Arizona election law is outdated and needs reform. A few issues in the current system receive perennial attention in the media. For example, liberal groups commonly cite anonymous funding of political speech as a major defect in our system, while conservative activists frequently question the constitutionality of the state’s extraordinarily low contribution limits. Many other gaps in Arizona election law are just as real, but not as well-known.
While an overhaul of Arizona election laws would be complex and detail-intensive, any serious reform bill would be based on some broad themes:
• A balanced approach to anonymous speech. The law allows certain nonprofit organizations to engage in electioneering without disclosing their funding sources before an election ends. This practice is growing almost exponentially, both in Arizona and elsewhere. If the Legislature changes the law to require all individuals and organizations sponsoring significant electioneering activities to timely disclose their funding sources — and most voters reportedly favor such a change — there must be exceptions preserving anonymity where an individual or group (usually dissenters) have a credible fear of retaliation or mistreatment due to their speech.
• Improved searchability. Under the current system, hundreds of separate offices throughout the state accept campaign finance reports, and consequently it is prohibitively difficult to search campaign finance records thoroughly. To maximize transparency, Arizona law should require all political committees and independent expenditure groups to file their reports electronically with the Arizona Secretary of State’s Office. This would end the current system of fragmented recordkeeping and unsearchable records — and because the filings would be submitted through the Internet, it would not increase the difficulty or cost of reporting.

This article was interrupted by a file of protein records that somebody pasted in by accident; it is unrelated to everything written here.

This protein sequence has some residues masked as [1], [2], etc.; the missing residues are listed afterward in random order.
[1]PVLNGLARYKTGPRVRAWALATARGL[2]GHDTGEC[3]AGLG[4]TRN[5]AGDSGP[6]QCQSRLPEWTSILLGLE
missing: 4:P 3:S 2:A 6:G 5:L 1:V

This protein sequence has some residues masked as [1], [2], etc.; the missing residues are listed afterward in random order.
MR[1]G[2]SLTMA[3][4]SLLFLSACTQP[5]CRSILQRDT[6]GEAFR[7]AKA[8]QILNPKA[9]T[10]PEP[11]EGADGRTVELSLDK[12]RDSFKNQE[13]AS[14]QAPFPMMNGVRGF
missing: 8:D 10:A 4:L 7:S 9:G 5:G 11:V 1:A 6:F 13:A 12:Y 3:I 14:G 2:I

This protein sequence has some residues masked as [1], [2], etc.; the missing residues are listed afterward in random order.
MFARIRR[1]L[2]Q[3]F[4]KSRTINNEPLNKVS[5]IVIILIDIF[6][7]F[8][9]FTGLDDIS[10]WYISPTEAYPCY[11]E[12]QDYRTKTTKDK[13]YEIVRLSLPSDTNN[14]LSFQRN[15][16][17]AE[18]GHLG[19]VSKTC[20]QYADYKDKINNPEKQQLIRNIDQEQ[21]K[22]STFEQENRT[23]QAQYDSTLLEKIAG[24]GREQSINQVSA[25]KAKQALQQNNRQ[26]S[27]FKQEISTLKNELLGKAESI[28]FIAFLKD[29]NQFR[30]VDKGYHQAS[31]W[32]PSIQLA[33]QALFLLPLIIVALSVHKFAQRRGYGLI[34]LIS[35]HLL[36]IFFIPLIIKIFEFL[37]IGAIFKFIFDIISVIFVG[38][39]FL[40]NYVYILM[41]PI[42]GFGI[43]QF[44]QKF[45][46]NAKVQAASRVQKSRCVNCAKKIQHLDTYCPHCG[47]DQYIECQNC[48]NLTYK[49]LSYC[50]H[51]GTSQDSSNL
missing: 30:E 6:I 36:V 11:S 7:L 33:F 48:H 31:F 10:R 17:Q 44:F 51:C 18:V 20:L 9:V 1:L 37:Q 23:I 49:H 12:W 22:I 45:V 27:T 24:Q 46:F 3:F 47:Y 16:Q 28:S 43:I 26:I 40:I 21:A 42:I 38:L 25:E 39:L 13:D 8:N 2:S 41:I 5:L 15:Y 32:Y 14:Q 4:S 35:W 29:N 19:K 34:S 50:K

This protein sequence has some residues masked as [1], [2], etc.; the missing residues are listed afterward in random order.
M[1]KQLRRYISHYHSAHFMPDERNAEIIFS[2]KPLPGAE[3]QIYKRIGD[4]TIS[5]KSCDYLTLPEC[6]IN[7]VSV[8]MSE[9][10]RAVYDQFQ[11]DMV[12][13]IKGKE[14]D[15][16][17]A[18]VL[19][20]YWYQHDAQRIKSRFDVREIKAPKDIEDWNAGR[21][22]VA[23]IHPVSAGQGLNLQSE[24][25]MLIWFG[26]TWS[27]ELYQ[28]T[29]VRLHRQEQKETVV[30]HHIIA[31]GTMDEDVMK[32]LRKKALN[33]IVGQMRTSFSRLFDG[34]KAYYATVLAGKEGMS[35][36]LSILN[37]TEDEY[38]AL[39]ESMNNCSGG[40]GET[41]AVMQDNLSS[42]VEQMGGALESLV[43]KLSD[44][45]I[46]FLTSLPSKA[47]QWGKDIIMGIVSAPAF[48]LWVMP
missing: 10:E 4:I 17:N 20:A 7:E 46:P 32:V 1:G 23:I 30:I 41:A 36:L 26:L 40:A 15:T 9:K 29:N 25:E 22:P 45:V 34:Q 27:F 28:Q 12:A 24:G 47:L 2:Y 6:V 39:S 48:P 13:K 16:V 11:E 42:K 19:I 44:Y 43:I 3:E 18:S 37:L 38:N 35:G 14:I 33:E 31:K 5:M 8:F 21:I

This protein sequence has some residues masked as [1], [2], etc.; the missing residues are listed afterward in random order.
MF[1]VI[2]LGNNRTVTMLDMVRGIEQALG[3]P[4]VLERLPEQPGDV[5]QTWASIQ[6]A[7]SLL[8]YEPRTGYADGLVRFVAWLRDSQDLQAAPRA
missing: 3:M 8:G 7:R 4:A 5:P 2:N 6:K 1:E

• Equal application of the law. The law authorizes local authorities to investigate most violations of campaign finance laws — but this system is inefficient and ineffective because most enforcement officers have very little experience in this specialized area and jurisdictions differ in their interpretations of the laws. If Arizona moves closer to the federal model, and empowers a commission or state agency to investigate all violations and applies the law uniformly, such problems can be largely avoided. To be sure, local officers and opposing candidates could also be authorized to enforce violations in the absence of state-level enforcement in order to address concerns about selective enforcement, but the model of giving nearly exclusive authority to non-specialists in local offices has not worked well.
• Contribution regulations. Arizona has some of the lowest contribution limits in the nation, and several portions of Arizona’s contribution limits may be unconstitutional. Moreover, one of the pillars of Arizona campaign finance — matching funds from the Clean Elections Commission — was held unconstitutional after the 2010 elections. It is time for the state Legislature to take a fresh, big-picture look at the interplay and constitutionality of our state and local contribution regulations.
• Increase clarity. Compared to federal election regulations, Arizona election laws are unclear and difficult to apply. Our statutes should be revised for clarity and permit candidates and others to request advisory opinions from enforcement officers where the law is unclear. This would help increase compliance and enable activism in citizens who cannot afford to retain election lawyers before speaking out.
• Re-examine Arizona’s voting system fundamentals. Arizona uses a first-past-the-post elections system, in which every citizen votes for one candidate and the candidate with the most votes wins. Most voting systems experts believe this is a sub-optimal system, in part because it can allow fringe candidates to win elections (especially primary elections) when citizens in the mainstream divide their votes between multiple moderate candidates. There are many alternative systems. Under the “approval voting” model, for example, citizens vote for every candidate of whom they approve, and the candidate with the most votes wins. Such an alternative system might empower moderate candidates, and end the trade-offs that voters must currently make between “electable” candidates with whom the voters disagree and “unelectable” candidates whose views more closely match the voter’s. To be sure, Arizona may not be ready to abandon its first-past-the-post system, but there is a national debate about such fundamental voting system reforms and Arizona should engage in that discussion.
By plugging the holes that have recently been exposed in the media and discussing and addressing the less obvious problems that have emerged over time, our Legislature can significantly improve Arizona’s electoral system.
— Kory A. Langhofer practices election law at Snell & Wilmer, L.L.P. in Phoenix.